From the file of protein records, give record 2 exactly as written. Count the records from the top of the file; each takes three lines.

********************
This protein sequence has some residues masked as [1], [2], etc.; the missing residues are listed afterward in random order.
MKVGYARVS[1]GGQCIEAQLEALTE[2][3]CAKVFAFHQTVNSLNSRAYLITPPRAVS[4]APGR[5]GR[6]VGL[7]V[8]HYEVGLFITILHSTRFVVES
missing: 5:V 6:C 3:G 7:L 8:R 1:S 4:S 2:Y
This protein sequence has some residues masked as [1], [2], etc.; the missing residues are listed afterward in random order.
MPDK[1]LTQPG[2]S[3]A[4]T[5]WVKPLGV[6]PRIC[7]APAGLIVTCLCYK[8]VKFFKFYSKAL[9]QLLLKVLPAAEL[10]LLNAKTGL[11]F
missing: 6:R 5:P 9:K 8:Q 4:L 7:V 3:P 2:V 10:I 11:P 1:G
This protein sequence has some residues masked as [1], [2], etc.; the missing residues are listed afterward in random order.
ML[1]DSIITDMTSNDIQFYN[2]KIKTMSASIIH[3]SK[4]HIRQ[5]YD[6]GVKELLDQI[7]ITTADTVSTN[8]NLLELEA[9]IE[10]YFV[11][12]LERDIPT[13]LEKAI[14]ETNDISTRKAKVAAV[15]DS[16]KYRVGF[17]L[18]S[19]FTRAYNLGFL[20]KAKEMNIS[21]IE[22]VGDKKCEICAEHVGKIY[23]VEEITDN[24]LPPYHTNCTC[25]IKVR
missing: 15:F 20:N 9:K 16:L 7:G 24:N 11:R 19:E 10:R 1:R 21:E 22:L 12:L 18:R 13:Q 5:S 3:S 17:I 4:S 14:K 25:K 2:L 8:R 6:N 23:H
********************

This protein sequence has some residues masked as [1], [2], etc.; the missing residues are listed afterward in random order.
MPDK[1]LTQPG[2]S[3]A[4]T[5]WVKPLGV[6]PRIC[7]APAGLIVTCLCYK[8]VKFFKFYSKAL[9]QLLLKVLPAAEL[10]LLNAKTGL[11]F
missing: 6:R 5:P 9:K 8:Q 4:L 7:V 3:P 2:V 10:I 11:P 1:G